Before taking “Making/Hacking/Composing,” I did not understand the Maker movement at all. I thought DIY was for weekend warriors, could not fathom writing code for my own website, and would have been disgusted walking into a “Makerspace” like that of Hack Pittsburgh.
However, over the past few months, I learned that DIY could be anything from making your own household cleaners to building and programing a laser ball. This class has enabled me to think differently about the world, and how people can “hack” theirs.
Last weekend I went to the “Handmade arcade” with a few of my friends. When we walked they were confused. I had told them it was a craft fair, to simplify it, and they were thrown off by the cardboard tube structure being built in the Assemble stand, the interesting T-shirts, and handmade stuffed animals that seemed more professional than crafty. To them, the “maker fair” was synonymous with craft; however, as I have learned from this class, makers are not only crafters. Yes, they create things like jewelry, hand painted bags, clothing and such, but they also create electronic work, like trendy designs on the computer.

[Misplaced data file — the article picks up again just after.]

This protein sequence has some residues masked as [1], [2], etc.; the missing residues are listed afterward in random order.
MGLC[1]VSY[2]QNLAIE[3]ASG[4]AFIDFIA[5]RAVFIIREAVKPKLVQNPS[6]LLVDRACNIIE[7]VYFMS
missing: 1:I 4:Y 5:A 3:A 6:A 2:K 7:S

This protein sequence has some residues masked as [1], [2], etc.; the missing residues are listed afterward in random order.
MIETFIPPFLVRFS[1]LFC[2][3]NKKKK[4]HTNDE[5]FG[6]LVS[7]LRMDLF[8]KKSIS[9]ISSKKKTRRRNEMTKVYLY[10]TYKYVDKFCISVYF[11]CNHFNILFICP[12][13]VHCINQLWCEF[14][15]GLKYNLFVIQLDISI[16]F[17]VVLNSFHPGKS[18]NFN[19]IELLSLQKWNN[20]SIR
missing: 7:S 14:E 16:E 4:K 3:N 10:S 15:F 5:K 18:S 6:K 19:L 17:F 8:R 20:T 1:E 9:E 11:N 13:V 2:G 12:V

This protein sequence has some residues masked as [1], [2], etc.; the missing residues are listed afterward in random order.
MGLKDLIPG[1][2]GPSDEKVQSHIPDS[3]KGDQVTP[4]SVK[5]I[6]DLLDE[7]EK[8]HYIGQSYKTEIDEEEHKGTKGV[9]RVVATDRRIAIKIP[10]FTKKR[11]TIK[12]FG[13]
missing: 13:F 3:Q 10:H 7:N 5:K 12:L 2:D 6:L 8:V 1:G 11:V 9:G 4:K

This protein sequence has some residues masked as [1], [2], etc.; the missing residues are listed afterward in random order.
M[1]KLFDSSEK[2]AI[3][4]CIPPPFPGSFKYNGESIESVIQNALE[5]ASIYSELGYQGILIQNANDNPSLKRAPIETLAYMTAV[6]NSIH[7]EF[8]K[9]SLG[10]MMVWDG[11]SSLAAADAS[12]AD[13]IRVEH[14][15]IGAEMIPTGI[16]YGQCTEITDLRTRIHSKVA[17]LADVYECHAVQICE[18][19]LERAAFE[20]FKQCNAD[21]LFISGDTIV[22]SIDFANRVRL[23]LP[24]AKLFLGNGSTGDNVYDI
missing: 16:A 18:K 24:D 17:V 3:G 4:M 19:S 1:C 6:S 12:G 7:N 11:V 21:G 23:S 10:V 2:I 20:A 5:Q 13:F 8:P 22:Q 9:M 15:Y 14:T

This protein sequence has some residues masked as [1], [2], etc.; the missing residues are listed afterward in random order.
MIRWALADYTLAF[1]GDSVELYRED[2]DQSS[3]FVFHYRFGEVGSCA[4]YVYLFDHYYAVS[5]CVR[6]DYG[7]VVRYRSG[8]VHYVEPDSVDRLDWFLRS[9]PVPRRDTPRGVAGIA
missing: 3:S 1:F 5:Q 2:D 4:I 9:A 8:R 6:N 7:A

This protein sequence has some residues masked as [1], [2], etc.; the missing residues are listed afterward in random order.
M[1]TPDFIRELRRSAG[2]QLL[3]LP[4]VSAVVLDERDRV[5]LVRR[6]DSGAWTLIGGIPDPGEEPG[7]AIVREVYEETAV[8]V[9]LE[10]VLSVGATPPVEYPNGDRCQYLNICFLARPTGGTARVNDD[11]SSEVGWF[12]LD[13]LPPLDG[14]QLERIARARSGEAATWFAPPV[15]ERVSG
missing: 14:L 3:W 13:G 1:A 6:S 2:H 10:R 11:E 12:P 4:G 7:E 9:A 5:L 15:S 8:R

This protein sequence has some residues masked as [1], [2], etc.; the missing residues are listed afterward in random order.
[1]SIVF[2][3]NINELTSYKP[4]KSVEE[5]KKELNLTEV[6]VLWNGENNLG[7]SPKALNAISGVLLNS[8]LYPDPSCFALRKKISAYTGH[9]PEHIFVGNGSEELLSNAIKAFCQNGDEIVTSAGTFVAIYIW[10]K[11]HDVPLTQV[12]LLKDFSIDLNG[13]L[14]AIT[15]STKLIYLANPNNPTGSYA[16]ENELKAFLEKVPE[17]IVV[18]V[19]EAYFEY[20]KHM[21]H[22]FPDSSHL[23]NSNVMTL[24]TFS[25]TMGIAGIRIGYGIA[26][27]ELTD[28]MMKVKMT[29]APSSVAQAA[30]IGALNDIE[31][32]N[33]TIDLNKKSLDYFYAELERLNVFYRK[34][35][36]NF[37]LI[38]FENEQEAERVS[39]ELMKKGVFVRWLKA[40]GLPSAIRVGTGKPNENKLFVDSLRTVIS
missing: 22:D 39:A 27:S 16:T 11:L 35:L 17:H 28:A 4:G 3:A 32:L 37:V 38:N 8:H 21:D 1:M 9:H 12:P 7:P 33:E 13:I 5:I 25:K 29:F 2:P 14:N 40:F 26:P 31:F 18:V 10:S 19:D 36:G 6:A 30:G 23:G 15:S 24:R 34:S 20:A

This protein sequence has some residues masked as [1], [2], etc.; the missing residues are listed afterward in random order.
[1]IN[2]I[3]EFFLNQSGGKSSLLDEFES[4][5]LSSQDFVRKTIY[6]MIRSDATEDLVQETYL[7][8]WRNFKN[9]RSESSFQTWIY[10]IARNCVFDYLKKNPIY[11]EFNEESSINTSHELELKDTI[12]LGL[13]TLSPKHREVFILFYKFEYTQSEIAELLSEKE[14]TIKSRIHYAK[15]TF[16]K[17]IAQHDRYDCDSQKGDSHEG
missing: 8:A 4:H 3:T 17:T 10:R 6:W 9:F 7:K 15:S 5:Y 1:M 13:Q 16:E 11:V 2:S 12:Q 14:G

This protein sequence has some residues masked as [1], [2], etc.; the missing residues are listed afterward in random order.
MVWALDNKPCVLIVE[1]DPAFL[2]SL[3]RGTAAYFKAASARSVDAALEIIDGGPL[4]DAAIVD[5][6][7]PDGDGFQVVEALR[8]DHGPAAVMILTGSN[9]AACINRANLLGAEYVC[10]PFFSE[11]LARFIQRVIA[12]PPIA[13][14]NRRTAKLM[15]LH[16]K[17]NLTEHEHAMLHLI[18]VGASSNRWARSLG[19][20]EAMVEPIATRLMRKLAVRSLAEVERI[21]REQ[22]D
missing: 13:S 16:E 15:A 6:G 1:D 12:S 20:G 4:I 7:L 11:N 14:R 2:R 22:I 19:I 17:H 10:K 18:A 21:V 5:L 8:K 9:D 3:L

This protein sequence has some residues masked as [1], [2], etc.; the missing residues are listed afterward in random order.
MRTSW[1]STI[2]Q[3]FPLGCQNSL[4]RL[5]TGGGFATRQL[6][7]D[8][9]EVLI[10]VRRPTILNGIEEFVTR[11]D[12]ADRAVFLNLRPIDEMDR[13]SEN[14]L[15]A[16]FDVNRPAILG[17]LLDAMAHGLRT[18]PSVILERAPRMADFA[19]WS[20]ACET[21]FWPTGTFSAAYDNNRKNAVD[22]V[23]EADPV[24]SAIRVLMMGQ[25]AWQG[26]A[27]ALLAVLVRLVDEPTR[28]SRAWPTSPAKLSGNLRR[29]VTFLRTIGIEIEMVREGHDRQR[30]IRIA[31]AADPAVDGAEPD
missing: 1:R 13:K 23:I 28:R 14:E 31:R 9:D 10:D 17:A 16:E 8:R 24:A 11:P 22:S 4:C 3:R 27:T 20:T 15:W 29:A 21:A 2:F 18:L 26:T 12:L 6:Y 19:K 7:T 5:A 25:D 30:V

The self-made prints were my favorite part of the convention. There were shirts with inventive prints, wallets with dinosaurs, and everything from tees to coasters.
Handmade Arcade added to my understanding of the maker movement, and I saw it in a way I can apply more to myself. While I will never have the desire, or patience, to create a robot, I now know there are ways for me to design, print, and create whatever I want.
Is anyone else empowered by the Maker movement? Instead of buying what you need, why not go to a website and get step-by-step directions to make it yourself? I think this movement has the potential to create a self-sufficient culture. People just need to recognize where it can go.